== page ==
NEW DELHI -- With three phases of voting left to go in the Bihar election, political parties are pulling out all the stops to woo the various permutations and abbreviations of "backward castes."
Spearheading an aggressive campaign since the summer, Prime Minister Narendra Modi has seamlessly transitioned from national leader to politician for every Bharatiya Janata Party rally in a battle which will shape destinies and seal fates. But the one ploy that Modi kept in reserve was reminding the electorate that he too belongs to the "Extremely Backward Caste" category.
Modi wears two hats: one as the nation's supreme leader and the other that of BJP's tallest leader. When one is prime minster, the need to balance both roles is critical. But with the election being seen as neck and neck, Modi seems to have been forced to embrace the rock bottom of caste-communal politics in Bihar.
In speeches ahead of voting day on October 28, Modi, who belongs to the community of oil-pressers - Ghanchi-Teli, has evoked his "extremely backward family" to win over the voters from the EBC category, who constitute 24 percent of electorate.
BJP leaders in the state have evoked Modi's caste to impress voters, but not often. They did use it liberally during 2014 Lok Sabha Election. When Modi talks about his humble beginnings as the son of a tea seller, he does it without bringing up caste. And so for the prime minister to do so now, observers say, is a desperate measure.
This is the first time that Modi has pointedly evoked his caste in a state election, according to Badri Narayan, a professor at the G.B. Pant Social Science Institute, Allahabad, who said that the strategy is unbecoming for the prime minister even while wearing a political hat.
"He is desperate, but he should not do it," said Narayan. "No prime minister should bring up caste. The prime minister belongs to everyone, represents everyone."
In the wake of the damage done by Rashtriya Swayamsevak Sangh chief Mohan Bhagwat, who said that it was time to reassess reservations, Modi has been forced to do damage control by evoking caste.
At a rally in Nalanda on Sunday, Modi described himself as the "son of tea seller, who was born into an extremely backward family."
At a rally in Buxar on Monday, Modi said, "I understand the pain of being born in an extremely backward family."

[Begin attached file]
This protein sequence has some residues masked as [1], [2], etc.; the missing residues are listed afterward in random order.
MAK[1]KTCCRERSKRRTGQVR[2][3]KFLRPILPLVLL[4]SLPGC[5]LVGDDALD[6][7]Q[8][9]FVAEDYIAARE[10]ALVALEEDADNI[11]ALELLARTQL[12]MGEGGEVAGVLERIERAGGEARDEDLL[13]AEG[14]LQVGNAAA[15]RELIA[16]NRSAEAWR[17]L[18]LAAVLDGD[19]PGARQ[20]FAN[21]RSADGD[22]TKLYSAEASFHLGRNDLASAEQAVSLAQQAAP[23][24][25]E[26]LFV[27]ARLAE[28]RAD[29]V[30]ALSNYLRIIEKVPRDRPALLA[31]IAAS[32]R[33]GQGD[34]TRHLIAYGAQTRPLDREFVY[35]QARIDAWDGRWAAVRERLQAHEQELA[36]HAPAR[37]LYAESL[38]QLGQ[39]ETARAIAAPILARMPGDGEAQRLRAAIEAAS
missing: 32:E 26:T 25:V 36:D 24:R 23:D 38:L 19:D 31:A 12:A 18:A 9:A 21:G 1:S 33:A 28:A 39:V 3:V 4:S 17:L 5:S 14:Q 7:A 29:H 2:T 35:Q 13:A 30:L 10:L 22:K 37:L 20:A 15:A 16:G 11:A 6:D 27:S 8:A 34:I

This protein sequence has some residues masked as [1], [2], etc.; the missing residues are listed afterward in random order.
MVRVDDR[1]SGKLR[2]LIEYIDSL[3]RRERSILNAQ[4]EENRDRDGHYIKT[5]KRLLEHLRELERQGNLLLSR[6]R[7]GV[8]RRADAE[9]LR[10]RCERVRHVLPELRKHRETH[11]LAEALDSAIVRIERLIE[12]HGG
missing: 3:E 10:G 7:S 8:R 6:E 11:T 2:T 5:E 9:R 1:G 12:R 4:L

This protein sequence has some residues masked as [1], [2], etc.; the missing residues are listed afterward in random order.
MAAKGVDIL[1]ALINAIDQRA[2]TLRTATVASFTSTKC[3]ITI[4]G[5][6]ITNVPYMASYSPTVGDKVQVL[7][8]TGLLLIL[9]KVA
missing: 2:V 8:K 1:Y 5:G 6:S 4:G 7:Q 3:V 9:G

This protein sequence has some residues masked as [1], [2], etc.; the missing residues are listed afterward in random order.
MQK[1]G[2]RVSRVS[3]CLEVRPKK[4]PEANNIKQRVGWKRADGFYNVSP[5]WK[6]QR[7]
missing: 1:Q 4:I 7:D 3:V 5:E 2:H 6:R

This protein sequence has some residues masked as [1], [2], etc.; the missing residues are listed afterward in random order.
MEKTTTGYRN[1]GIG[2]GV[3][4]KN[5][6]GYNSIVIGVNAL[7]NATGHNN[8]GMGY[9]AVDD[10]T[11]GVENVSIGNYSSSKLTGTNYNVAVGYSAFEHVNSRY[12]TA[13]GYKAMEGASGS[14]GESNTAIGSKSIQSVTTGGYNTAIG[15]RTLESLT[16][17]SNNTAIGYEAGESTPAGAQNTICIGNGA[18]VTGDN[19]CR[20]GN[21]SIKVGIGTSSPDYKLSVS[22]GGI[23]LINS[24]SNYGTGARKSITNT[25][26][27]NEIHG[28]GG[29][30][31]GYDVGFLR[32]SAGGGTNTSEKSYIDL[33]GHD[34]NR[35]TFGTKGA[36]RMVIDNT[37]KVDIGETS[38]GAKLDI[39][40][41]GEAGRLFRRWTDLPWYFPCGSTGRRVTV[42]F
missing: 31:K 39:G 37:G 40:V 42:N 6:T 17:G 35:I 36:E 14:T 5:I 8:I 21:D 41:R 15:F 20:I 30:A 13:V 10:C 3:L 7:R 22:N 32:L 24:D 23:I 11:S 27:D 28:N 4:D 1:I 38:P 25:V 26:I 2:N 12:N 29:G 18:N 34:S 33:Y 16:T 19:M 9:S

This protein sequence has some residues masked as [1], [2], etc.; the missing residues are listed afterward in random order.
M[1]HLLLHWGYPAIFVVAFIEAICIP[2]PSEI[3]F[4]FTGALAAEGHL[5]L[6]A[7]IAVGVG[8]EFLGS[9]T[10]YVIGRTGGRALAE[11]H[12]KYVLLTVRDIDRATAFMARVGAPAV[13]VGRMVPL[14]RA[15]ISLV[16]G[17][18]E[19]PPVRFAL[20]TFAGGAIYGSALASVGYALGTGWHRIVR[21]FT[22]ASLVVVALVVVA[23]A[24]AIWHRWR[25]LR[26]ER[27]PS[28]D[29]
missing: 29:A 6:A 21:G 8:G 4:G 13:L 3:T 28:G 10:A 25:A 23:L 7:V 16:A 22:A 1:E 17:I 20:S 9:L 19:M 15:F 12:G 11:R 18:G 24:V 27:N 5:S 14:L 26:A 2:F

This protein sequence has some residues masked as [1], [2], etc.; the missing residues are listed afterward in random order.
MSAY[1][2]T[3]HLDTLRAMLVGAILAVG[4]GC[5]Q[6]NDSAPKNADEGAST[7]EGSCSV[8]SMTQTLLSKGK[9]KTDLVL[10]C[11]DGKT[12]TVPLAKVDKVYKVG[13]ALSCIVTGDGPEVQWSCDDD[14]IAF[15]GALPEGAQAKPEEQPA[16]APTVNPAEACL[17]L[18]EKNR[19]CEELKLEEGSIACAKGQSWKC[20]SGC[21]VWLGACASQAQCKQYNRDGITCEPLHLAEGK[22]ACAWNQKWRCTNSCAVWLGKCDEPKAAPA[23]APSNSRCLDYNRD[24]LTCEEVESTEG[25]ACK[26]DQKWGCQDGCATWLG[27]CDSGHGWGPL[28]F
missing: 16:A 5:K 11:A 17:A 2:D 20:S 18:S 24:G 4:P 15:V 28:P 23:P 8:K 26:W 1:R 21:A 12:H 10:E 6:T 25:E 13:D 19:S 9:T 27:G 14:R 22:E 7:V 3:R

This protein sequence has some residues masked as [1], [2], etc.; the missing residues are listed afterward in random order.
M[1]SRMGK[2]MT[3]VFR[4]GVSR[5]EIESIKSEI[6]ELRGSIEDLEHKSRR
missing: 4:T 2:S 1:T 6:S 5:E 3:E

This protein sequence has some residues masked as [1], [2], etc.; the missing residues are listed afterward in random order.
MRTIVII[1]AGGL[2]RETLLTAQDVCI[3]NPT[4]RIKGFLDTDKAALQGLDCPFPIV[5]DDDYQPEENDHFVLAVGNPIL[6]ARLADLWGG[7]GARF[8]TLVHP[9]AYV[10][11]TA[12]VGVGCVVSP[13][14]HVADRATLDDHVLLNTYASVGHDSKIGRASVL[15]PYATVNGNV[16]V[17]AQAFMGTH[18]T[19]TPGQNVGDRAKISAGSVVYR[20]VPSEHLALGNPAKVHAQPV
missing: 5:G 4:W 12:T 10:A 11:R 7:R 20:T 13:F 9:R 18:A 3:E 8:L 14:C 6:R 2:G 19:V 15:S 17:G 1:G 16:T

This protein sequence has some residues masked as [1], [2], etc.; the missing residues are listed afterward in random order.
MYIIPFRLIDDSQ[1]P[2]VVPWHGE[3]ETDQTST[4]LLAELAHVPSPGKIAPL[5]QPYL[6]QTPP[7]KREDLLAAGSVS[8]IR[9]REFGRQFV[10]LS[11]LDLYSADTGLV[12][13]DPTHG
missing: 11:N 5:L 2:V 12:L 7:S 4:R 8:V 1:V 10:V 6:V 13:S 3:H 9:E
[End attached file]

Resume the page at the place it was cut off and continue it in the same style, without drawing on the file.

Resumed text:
He also said that the Grand Alliance, comprising Bihar Chief Minister Nitish Kumar, Rashtriya Janata Dal chief Lalu Prasad Yadav, and the Congress Party, are scheming to take away five percent of the quota from Dalits, Mahadalits, Other Backward Castes (OBCs) and EBCs, and give it away to a minority community (He did not say Muslims, but it was evident which community was implied).
Earlier this year, the Teli caste in Bihar was moved from the OBC category to the EBC. While the Lalu-Nitish alliance have their hands on the till of OBC votes, the BJP is investing time and energy to win over EBCs, who favoured the BJP in the 2014 Lok Sabha Election. But they are widely regarded as a fragmented bunch, susceptible to be blown in the direction of the strongest wind.
While both sides maintain that this election is about "development," political analysts say that victory or defeat boils down to caste calculations in a state like Bihar.
Narayan, an expert on caste, said that Modi has been forced to talk about his own caste because the BJP's original strategy of cracking the Nitish-Lalu alliance failed to work.
"He wanted to reinterpret the Yaduvanshi vote, but that didn't happen," he said. "This is the last capital, his last weapon, the bacha hua dhan, which he needs to take out in an emergency."
Modi's remarks in Bihar, which reflect an unfortunate tradition of exploiting caste for votes, also calls into question whether his declarations about unity and diversity, which he makes in his capacity as the nation's leader, is rhetoric.
"The mantra of unity should always be the medium of our thinking, our behaviour and expression," Modi said in his monthly radio programme 'Mann Ki Baat,' over the weekend. "India is full of diversity. It has different sects, different religions, different languages and different castes. There are so many diversities in our India and this diversity is our beauty."
Satish Misra, a political analyst at the Mumbai-based Observer Research Foundation, said that Modi doesn't wear his national leader hat, just one of a politician. "No prime minister before has campaigned so aggressively, addressed 200 rallies, for a state election," he said.
Misra pointed out that polarising remarks coming from a politician like Lalu Prasad Yadav, who neither occupies nor qualifies for a chair, doesn't import the same legitimacy to such tactics. Bihar Chief Minister Nitish Kumar, he pointed out, has refrained from overtly brandishing his caste identity.
"I feel very awkward that my prime minister is talking like this. It is very unbecoming of a prime minister" he said.
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